Dr Jacques Lucas: "What is the right e-health strategy for France?"

Éthique | 30 Nov 2012
Interview with Dr Jacques Lucas, vice-president of the French medical association (CNOM), and spokesperson on health information systems
- An excerpt from the French medical association's Information Bulletin no. 26, Nov-Dec 2012 -

"The rollout of e-health is stagnating. This is most likely due to the fact that there is no national strategy shared by all involved. The French medical association has long supported the principle of creating a national strategic committee, chaired by the minister for health.

This strategic committee should bring into close partnership representatives from doctors' associations, other healthcare professionals, patients, health insurance bodies, industry partners and of course, other ministries.

CNOM is putting forward eight basic principles, based on an efficient healthcare system, the ethical use of information and communication technology (ICT) for access to care and continuity of care, patient rights, professional practices and medical ethics.

  1. The rollout of e-health must primarily involve doctors and other healthcare professionals, as these are the main people involved with the management of people who need care.
  2. To get these groups involved, ICT in health must meet their basic professional needs, as individuals and in the medical and social care aspects of their work.
  3. E-health has to be developed with an eye to ethical requirements, including information for patients, securing their consent on the sharing of personal data, and confidentiality.
  4. E-health must improve access to care. As an illustration, healthcare clusters and hubs, whether real or virtual, need digital equipment, particularly for telemedicine. In parallel with this, there needs to be a national strategy to speed up the rollout of high-speed Internet nationally, in order to bridge the digital divide.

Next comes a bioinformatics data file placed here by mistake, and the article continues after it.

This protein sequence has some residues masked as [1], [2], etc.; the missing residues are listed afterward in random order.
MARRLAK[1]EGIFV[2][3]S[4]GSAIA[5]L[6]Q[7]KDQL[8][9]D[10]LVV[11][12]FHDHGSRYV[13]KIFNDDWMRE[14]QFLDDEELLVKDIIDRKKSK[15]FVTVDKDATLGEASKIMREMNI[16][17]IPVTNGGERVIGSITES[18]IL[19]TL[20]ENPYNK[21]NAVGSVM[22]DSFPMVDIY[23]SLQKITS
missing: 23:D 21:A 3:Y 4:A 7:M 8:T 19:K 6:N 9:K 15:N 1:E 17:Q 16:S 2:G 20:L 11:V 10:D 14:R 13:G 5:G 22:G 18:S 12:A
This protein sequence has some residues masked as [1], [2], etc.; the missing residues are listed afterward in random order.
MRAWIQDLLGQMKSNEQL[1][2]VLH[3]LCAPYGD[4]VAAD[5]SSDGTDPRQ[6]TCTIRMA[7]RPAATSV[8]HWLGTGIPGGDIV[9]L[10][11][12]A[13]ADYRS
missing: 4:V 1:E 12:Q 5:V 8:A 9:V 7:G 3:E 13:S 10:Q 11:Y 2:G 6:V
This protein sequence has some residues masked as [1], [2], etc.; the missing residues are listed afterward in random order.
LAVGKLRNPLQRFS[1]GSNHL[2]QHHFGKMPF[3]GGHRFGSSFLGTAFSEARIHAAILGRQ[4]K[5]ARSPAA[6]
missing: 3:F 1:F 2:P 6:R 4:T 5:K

5. The strategic rollout of e-health should work to meet the greatest medical, social and economic needs, while being rooted in reality: patient care pathways generally involve both independent professionals and those working in hospitals or clinics, as is the case in the health and social care sector. There should be no hindrance to the communication of information that is relevant and necessary to continuity of management.
  6. There will be no positive medical or economic development if ICT is used in a compartmentalized way. ICT in healthcare must not create barriers between hospital-based and independent practitioners. Patient management, whether at home or in hospital, means going beyond old-style models while ensuring that confidential information is protected.
  7. There must be appropriate and sustainable levels of funding for e-health, including industrial-scale ICT and medical devices.
  8. Everyone is responsible for developing medical practices that integrate ICT: the government, in organizing care throughout the country; public and private healthcare facilities; those who provide access to data; third-party technology companies; UNCAM and health insurance bodies.

    A national strategic committee, with ministerial control, would thus clarify governance structures and mean that the government's strategic regulatory role was not mingled with operational concerns, which are the responsibility of national and regional agencies. The French national medical association has been steadfast in this position, which is entirely in line with the recommendations made in public reports by the major government bodies."